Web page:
Social Security disability cases time lag: Ohio is worst

SSDI wait now under 500 daysPicture this: You're an Ohioan who has worked 30 years in a job that pays into Social Security and you have a stroke and can't work any more. But thankfully, Social Security Disability Insurance will help out by sending you a monthly payment, right? Well, yeah, if you don't mind waiting more than a year while your claim is processed. After all, you're in line with around 770,000 Americans waiting to find out if they qualify.

A new state-by-state study of the state of SSDI claims is rather self-serving, since it was done by Allsup, a company that represents SSDI applicants, but nonetheless appears to have been well done. The results are eye-opening. The states with the fastest processing time?
  1. Delaware, 299.0 days
  2. Maine, 326 days
  3. Texas, 334.6 days
  4. Louisiana, 348.9 days
  5. West Virginia, 351.4 days
The worst states to live in if you're an SSDI applicant?
  1. Ohio, 590.8 days
  2. Michigan, 575.7
  3. Minnesota, 566.0
  4. Wisconsin, 562.6
  5. Indiana, 537.4
The lesson? Don't live in the upper Midwest if you need SSDI.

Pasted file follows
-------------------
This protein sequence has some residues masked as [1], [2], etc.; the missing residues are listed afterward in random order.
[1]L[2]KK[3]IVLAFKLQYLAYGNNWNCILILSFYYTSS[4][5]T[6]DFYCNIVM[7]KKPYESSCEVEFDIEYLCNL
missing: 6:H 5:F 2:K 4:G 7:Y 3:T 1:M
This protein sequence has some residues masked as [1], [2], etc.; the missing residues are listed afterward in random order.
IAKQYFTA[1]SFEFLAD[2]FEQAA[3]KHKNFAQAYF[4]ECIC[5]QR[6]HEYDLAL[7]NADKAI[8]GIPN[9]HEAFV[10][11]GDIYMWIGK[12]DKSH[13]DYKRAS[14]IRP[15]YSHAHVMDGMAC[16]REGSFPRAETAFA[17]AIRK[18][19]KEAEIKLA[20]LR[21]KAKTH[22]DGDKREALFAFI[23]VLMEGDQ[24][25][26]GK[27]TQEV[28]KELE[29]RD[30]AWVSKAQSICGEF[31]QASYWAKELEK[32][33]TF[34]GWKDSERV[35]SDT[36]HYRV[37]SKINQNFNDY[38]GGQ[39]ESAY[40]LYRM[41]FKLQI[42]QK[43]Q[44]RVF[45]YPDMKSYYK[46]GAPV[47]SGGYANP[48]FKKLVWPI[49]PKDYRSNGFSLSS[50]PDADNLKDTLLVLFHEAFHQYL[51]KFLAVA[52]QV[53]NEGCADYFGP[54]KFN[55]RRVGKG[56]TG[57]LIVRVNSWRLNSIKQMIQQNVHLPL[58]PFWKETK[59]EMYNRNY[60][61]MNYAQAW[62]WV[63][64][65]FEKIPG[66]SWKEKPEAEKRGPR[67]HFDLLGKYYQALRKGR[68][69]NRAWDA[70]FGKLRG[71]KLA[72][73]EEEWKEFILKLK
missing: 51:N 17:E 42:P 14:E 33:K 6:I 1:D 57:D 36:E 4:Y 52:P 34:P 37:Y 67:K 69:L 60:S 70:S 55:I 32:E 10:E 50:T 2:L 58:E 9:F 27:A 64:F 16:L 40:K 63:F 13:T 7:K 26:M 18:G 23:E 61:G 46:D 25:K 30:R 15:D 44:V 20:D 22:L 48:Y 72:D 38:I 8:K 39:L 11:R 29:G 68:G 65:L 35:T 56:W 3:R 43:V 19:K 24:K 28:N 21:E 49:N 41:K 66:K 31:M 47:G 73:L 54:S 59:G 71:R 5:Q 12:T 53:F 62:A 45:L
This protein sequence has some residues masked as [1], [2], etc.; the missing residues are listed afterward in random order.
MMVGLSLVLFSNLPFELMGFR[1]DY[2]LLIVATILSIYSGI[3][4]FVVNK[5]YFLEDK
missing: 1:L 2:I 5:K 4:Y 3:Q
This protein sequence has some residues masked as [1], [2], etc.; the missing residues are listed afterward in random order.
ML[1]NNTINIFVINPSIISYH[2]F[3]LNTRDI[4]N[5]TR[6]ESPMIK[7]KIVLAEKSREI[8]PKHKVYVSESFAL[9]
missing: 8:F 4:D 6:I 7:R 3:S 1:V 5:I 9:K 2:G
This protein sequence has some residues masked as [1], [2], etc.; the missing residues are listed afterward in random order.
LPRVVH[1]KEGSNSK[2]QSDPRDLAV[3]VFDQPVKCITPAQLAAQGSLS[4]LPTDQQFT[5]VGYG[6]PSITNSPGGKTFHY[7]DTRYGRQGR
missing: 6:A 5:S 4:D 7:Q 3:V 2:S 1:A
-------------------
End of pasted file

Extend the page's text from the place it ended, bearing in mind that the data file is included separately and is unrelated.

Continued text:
What states have the most residents that already collect SSDI?
  1. West Virginia, 8.7% of its residents
  2. Arkansas, 7.5%
  3. Kentucky, 7.3%
  4. Alabama, 7.3%
  5. Mississippi, 7.1%
Interestingly, the states with the highest obesity rates in the U.S.?
  1. Mississippi, 32.8%
  2. Alabama, 31.4%
  3. West Virginia, 31.2%
Overall, one out of every 25 Americans is collecting Social Security Disability Insurance. The average monthly total per person is $1,064.

Given the underfunding of Social Security, many applicants believe that the delays are an intentional stalling tactic to reduce the monetary burden of approved claims. Countering that argument, the agency began a program in 2007 to clear up this backlog, and has had some progress -- it increased hearings by 15% in 2009 over 2008, and reduced average processing time from 1 year and 149 days to 1 year and 126 days.

Unfortunately, the number of cases that need to be heard continues to rise, no surprise considering the economy and the aging boomer generation.
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